Battersea Arts Centre
Type: Former Town Hall / Theatre and Events Venue
Location: Battersea, London
Owner: Wandsworth Council
Lessee: Battersea Arts Centre
Operated as a successful arts centre and performance venue since 1980, the asset transfer of Battersea Arts Centre (BAC) has unlocked the full potential of this heritage asset through engaging with the community and enabling a major capital redevelopment with the backing of multiple funders.
Battersea Town Hall was originally built in 1893 by Edward W. Mountford and had been a melting pot for radical politics since the early days of the Trades Union movement, Independent Labour Party and the campaign for women's suffrage. The building contains some 70 rooms, including a theatre space, and has been added to over the years to accommodate expansion and new uses - though not always sensitively to the heritage value of the building.
When Battersea Borough was absorbed into Wandsworth in 1965 the building became surplus to the requirements of the authority and was threatened with demolition. A local campaign was formed, resulting in a Grade II* listing in 1970 which blocked the proposed demolition and marked the start of new life for the building, initially as a council-run arts centre, and subsequently as an independent arts centre operated by the Battersea Arts Centre Charity from 1980. Since then BAC have led on innovative and radical arts and theatre projects, always with an interest in how the theatre could give back something to the community and be part of the local economy.
From 1980 to 2008 BAC occupied the centre on a string of short-term leases which, while enabling activity to continue, did not allow for sufficient investment in maintenance. It was the asset transfer of the centre in 2008 that unlocked its full potential with the start of a £13m restoration programme. This has re-established the theatre space in a way that is sensitive to the building's heritage value, with a focus on improving and enabling access. A 120-year lease was subsequently granted with an initial rent-free period of 20 years.
A successful model
Battersea Arts Centre now welcomes 200,000 visitors a year, drawing on a national audience for shows alongside local communities who come to access a variety of services for children, young people and families. The services meet a range of local needs using exploration of the arts as a common foundation, with examples including a children's cinema and a pottery studio. The centre has been able to provide a base for youth activities and parent groups at a time when statutory funding for these services has been reduced locally.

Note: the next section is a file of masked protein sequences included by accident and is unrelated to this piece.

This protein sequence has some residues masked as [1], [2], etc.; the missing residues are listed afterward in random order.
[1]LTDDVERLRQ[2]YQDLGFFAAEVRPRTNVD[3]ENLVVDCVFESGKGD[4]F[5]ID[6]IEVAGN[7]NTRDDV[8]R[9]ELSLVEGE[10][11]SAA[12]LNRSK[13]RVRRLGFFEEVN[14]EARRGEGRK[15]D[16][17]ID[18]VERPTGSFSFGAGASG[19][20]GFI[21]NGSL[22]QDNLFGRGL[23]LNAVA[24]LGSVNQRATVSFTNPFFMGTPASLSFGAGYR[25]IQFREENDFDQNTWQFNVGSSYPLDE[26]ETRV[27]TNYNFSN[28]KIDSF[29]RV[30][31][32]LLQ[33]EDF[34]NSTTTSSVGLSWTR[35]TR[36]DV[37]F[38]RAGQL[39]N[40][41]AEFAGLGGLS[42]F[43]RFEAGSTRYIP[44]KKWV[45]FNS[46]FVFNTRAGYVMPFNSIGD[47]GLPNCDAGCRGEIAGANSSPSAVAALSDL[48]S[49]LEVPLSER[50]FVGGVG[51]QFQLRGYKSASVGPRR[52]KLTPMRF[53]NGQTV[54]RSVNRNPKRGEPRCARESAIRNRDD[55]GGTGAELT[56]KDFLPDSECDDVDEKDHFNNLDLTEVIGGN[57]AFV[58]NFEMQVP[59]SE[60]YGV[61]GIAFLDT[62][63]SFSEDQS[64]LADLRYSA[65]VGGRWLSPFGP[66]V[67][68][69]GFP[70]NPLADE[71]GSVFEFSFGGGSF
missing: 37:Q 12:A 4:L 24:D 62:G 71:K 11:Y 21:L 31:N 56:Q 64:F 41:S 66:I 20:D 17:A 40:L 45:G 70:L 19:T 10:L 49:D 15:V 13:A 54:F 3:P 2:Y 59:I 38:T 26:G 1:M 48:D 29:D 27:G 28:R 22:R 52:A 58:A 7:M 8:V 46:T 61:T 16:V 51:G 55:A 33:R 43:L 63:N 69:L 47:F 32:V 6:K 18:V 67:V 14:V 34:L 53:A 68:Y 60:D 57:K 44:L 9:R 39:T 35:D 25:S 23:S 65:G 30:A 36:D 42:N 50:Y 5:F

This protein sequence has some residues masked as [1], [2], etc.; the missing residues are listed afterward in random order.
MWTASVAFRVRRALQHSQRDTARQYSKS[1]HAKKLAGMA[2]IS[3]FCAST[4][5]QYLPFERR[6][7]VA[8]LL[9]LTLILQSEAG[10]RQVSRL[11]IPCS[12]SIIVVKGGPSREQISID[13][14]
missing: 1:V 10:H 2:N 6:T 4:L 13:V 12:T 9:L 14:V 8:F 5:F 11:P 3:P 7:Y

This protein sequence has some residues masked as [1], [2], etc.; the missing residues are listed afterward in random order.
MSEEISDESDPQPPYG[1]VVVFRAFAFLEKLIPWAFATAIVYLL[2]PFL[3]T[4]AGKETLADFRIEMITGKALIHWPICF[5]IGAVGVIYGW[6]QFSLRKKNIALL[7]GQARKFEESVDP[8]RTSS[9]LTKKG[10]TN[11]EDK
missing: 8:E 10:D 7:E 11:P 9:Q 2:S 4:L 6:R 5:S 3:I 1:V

The organisation is governed by 15 board members bringing a range of professional experiences, as well as local representation in the form of councillors, the local MP, philanthropists and residents, the majority of whom live or work in the area.
Battersea's motto writ large on the walls of the centre provides a valuable reminder as to the community benefit of this much-loved building.
“non mihi, non tibi, sed nobis”
(Not for me, not for you, but for us)
BAC have extended their mission to “invent the future of theatre” through a process they have coined 'playgrounding'. This unique approach involves developing ideas through collaboration before testing them in a series of low-cost investments, allowing BAC to test out different ways of using the building before committing to more permanent and expensive redevelopments. The process brings into line BAC's programmes of innovative and artistic work, along with the physical development and heritage conservation. Through this they have created new opportunities for community engagement along the way.
The annual income for the organisation is approximately £2.7m, which comes from three strands of roughly equal significance: grants and service contracts (from the local authority and Arts Council England); fundraising (trusts, foundations, membership and private giving); and earned income (ticket sales, catering and event hire).
The capital programme of development totals £13.3m. £4m was secured from Arts Council England (ACE), Big Lottery Fund, Wandsworth Borough Council and other funders to address urgent internal restoration. Further grants of £9.3m (including £2.5m from Heritage Lottery Fund and £4.6m from ACE) have been secured. BAC have also won the support of local philanthropists, securing substantial gifts towards the restoration.
The Charity also operate a membership scheme as a mechanism to raise funds and support for the building, ranging from £20 for a basic membership offering discounts and priority bookings up to £1,000 for premium membership. This scheme generates approximately £130,000 per annum.